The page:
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'As dairy farmers we have to make sure that the milk we supply meets the highest standards'

Production of maximum quantities of high quality milk is an important goal of our dairy operation. Poor quality milk affects all segments of the dairy industry, ultimately resulting in milk with decreased manufacturing properties and dairy products with reduced flavour quality and reduced shelf-life.
Over the years our milk processor has made significant changes to their milk quality requirements for incoming raw milk. These changes have occurred due to demands from retailers requiring milk with a higher quality to achieve a longer shelf life. Production of higher quality milk places a much greater emphasis on our management strategies to minimise contamination of milk including;
  • Cow and equipment cleanliness and sanitation procedures
  • Management strategies for the prevention and control of mastitis to reduce the number of somatic cells in milk
  • Effective milking-time hygiene 
  • Proper milking machine function. 
  • Pre and post milking teat disinfection 
  • Antibiotic lactating and dry cow therapy 
  • Culling of chronically infected cows 
These are time-tested management strategies for controlling mastitis and are used extensively throughout the industry. Providing and maintaining a clean, dry, comfortable environment for heifers, lactating and dry cows helps reduce problems associated with environmental contamination of raw milk while also reducing mastitis caused by environmental mastitis pathogens.
A safe, wholesome, nutritious milk supply is our goal. Safety and quality of dairy products start at the farm and continue throughout the processing continuum. To meet increased raw milk quality standards, we must continue to adopt production practices that reduce mastitis and reduce bacterial contamination of our bulk tank milk. Use of effective management strategies to minimise contamination of raw milk and proven mastitis control strategies will help us achieve these important goals.
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A high Somatic Cell Count is usually linked to Mastitis infections. Mastitis is the inflammation of the mammary gland and udder tissue and is a major endemic disease of dairy cattle. Milk-secreting tissues and various ducts throughout the udder can be damaged by bacterial toxins, and sometimes permanent damage to the udder occurs. Typically when clinical mastitis is detected, the cow is milked out and then given an intra-mammary infusion of antibiotic directly into the infected gland. The milk must be withdrawn until the antibiotic treatment is completed.  
Early detection of mastitis gives better cure rates and minimises infection spread within the herd. Our milking routine in the parlour includes drawing milk from each quarter before attaching the cluster, cleaning off any dirt and post dipping with a disinfectant spray. Good hygiene is the key, particularly when cows are housed. We ensure that each cow has a clean, dry bed. Low levels of SCC (<200,000/ ml) are desirable to ensure good extraction of protein from milk. High levels of SCC also depress other constituent levels in milk, such as Lactose.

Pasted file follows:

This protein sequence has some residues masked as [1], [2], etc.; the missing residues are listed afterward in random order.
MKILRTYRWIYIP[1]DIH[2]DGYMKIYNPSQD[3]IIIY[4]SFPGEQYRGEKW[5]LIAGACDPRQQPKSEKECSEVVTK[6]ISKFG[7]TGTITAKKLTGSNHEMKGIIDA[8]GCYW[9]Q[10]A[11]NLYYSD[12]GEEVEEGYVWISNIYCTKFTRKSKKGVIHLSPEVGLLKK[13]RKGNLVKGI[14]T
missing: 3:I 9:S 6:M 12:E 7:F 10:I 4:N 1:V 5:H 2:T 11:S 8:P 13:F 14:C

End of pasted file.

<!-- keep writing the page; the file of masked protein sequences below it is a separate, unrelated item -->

These are organisms capable of surviving the pasteurisation process, (under the spore form) and carry over into the final product, causing quality defects and reducing the shelf life of pasteurised milk. Levels higher than 1000/ml is generally the result of poor cow hygiene and milking equipment especially ineffective hot wash routines. Sources of Thermoduric bacteria include poor silage, dung, dirty animal bedding and soil.
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Milk for human consumption must be stored in a refrigerated tank designed and equipped to avoid contamination. The milk in the tank needs to be cooled immediately cooled and held at a temperature between 2°- 4°C. Efficient cooling with good hygiene delivers quality milk.


Lactose is a natural sugar found in milk and is an important indicator of late lactation milk. Milk with lactose levels below 4.2% is unsuitable for processing into premium products and can cause serious problems in product quality, flavour and stability. Low lactose levels indicate a severe shortage on energy intake. Energy and protein intake in late lactation influence milk yield and milk constituents so it is essential that our cows diet is sufficient to produce the volume of milk without using her own body reserves.
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Excessive chlorine traces in milk pose a serious health risk. If active chlorine comes in contact with an organic material such as milk, chlorine binds to the organic compound and forms total organic chlorine.


It is an offense to supply milk containing antibiotic residue. Every load of milk collected from our farm is tested for the presence of antibiotics. If a load fails, each milk supplier on that load will be tested. The individual whose sample tests positive will be responsible for all costs associated with the contaminated load and its disposal.


It is illegal to sell milk containing added water. Added water reduces the value of milk by diluting the protein and other milk components. Regular monitoring of milk for added water is determined by the freezing point using a Cryoscope. Levels of added water in milk should not exceed 1%.


Sediment in milk in general is due to poor pre-milking hygiene procedures that allow dirt, soil or other materials to enter the milking system. Sediment in milk is measured by filtering the milk through a fine filter.


Selecting the most suitable animals to breed the next generation.


Have you ever wondered what happens to milk when it leaves the cow?


We have to ensure that the milk we produce meets the highest standards

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